Re(-)solving: Math Jam makes space for feelings and failure

“Everybody has so many feelings around math, mostly shitty, horrible feelings.”

Many people, young and old, find math difficult—that is if they haven’t already disavowed the subject all together.

Nick Dourado is an exquisite performer and instrumentalist, and he’s also a graduate of engineering and ocean physics programs from Dalhousie University.

His month-long residency, Harmonic Spaces, at the Khyber Centre for the Arts, focused on alternative methods of teaching and community learning and included three weekly workshops.

‘Math Jam,’ which was one of three free workshops he created and lead attracted intrigue and questions from artists and academics alike.

“It’s a great creative, meditative, community practice… Everyone’s talking and trying to solve a problem together. Even just as something to do with friends, it’s fun,” says Dourado.

The jam intended to bring people of all backgrounds and levels of mathematical ‘literacy’ together to collectively problem-solve and sometimes also vent about their respective feelings and traumas associated with math.

“Everybody has so many feelings around math, mostly shitty, horrible feelings.”

For Dourado, the workshop is about getting people to ask questions and bring some energy and liveliness to a subject that is too often equated with frustration and inaccessibility.

Helah Cooper, an interdisciplinary student at NSCAD in her fifth year, attended all four of Dourado’s math jams. Cooper says that the workshop connected her to other people who were passionate about math.

“The most interesting things would come up… It was a place where it was comfortable to not know the answer.”

The jams don’t directly apply to her work as an arts student, but she thinks they’ve been worthwhile nonetheless.

Cooper says that many people don’t have a direct access point when it comes to practicing and gaining math skills. The weekly workshop gave her the opportunity to dedicate time to doing math again.

In addition to hosting math jam, Dourado has been tutoring high school and university math students for years.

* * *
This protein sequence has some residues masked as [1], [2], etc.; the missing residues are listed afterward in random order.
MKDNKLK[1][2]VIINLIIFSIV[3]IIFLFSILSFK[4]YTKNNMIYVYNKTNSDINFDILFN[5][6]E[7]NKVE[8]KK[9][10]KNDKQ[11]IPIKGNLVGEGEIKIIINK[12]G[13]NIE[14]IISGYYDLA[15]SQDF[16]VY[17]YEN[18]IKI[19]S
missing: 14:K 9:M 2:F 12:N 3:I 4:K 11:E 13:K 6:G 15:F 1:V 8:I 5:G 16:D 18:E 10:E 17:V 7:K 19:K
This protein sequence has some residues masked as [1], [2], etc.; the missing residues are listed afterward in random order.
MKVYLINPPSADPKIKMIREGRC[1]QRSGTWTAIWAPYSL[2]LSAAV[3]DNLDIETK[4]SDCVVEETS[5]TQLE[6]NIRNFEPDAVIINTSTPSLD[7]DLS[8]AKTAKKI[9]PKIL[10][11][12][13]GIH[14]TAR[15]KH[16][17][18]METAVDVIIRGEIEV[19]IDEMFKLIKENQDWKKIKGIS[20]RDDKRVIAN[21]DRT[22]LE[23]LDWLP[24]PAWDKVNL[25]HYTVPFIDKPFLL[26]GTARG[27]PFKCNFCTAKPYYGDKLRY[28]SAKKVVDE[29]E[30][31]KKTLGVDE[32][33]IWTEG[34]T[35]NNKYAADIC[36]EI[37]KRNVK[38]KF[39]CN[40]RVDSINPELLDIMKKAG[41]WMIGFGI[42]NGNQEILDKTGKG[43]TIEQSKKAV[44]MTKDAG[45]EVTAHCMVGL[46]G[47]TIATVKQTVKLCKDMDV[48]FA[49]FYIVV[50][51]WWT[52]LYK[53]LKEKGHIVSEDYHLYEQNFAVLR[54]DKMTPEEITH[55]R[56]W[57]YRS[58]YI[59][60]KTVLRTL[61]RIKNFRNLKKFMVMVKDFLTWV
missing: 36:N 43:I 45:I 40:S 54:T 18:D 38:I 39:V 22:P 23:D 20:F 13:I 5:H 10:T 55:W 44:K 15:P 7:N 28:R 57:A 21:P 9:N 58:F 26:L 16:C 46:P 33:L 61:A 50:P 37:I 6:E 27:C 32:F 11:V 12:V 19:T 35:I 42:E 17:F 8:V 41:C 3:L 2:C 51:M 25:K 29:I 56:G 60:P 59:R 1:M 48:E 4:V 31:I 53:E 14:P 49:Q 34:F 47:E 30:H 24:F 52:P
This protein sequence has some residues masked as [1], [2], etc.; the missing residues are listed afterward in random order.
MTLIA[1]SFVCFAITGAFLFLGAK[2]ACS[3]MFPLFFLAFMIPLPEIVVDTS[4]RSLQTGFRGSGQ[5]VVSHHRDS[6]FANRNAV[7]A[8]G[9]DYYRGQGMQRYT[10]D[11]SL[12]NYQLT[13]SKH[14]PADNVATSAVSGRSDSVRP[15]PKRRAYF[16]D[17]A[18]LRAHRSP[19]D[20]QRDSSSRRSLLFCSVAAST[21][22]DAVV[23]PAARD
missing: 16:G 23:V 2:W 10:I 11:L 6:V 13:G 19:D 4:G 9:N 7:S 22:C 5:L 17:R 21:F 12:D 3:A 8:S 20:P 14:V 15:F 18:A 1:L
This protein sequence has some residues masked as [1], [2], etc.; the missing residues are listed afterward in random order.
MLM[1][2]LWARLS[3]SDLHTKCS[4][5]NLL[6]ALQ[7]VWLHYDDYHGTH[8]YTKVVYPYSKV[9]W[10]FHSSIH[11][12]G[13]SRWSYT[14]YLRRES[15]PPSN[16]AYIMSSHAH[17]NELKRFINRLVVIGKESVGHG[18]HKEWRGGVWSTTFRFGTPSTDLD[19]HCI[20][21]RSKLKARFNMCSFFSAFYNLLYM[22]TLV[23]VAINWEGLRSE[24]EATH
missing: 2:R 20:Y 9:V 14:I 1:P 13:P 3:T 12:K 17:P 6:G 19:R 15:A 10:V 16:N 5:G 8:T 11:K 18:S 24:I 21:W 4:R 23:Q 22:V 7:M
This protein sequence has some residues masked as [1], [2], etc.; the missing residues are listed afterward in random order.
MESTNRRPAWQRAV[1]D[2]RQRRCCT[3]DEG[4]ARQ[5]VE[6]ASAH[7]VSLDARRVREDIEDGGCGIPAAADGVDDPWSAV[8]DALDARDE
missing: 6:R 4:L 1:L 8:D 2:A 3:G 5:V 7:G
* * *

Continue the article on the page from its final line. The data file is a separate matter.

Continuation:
“I feel like all people who have higher math education should do some form of community care in terms of tutoring because we have such a problem with the literacy of math in our world,” says Dourado.

Ingrained in Dourado’s personal philosophy and his residency, is a desire to explore and prioritize community and collective learning and teaching. His former engineering mathematics professor at Dalhousie University, Guy Kember, influenced this in him.

“He’s one of the coolest artists I’ve ever seen, oh my god,” says Dourado of Kember.

When Kember talks about math his eyes light up. He doesn’t teach with notes or a textbook, and sometimes he himself doesn’t know the answer.

“If there’s a mistake, we go back and find it.”

Though he’s an exceptional math teacher, he doesn’t know how to teach his students how to accept failure.

“[We’re] taught to avoid being uncomfortable and we don’t want to be upset and we don’t want to not know how to do something—you’re not supposed to be comfortable.”

Kember homeschools his 17 and 19-year-old girls and, like Dourado, tutors youth on this side. He thinks that the math taught in elementary and high school is too ambitious, often overwhelming students and leaving them frustrated. Instead, Kember says there should be more of an emphasis on foundational concepts and methods of problem solving.

“If you have learned to learn things when you’re ready for them, then you go over your little hurdle and you’re clear on that before you go on to the next thing—that matters a lot in math.”

As for those who have been traumatized or discouraged by math, Kember says it will take time and persistence.

“Chances are they never hit that good teacher—that one person who said ‘it’s okay,’” says Kember.

Above all, he stresses that people must find a way to make use of math—not just sense of it—to access it’s potential.

“Bringing people back from the traumatized side can only happen if they can see the usefulness. The usefulness shines such a bright light onto everything, that the rest of it can be forgotten.”

Timma Flanagan is in her third year at the University of King’s College student, majoring in math. This term she’s taking a math class about ‘game theory,’ which she thinks is an example of math’s every-day usefulness.

“Math is just a language, like a lot of others. It’s difficult, but everyone can learn it,” says Flanagan.

When Flanagan tells people she studies math, she often gets negative reactions and surprised looks.

“It’s a little isolating that other people can’t or don’t try to relate to (math) or find it intimidating—it definitely becomes a barrier.”

Flanagan says that the way math is usually taught doesn’t expose people to how innovative and interesting the subject can be.

“If you can do equations well enough for a test that’s great, but the second you go further than that you can see a whole world beyond it.”

The fact that many people are not ‘math literate’ and are turned off by the very mention of the subject makes Dourado feel sympathetic and frustrated.

“It’s so weird being connected to an awesome tradition like mathematics and then turning around and seeing the way the rest of the world is taught to access it—because it’s a gift and a beautiful tool. That we hate it and don’t see it in our lives and never hear anything cool about it is wrong… It really speaks volumes to the way we live in our world.”

Math Jam was hosted throughout September and October 2016 at the Khyber Centre for the Arts in Halifax, NS.

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Allie Graham

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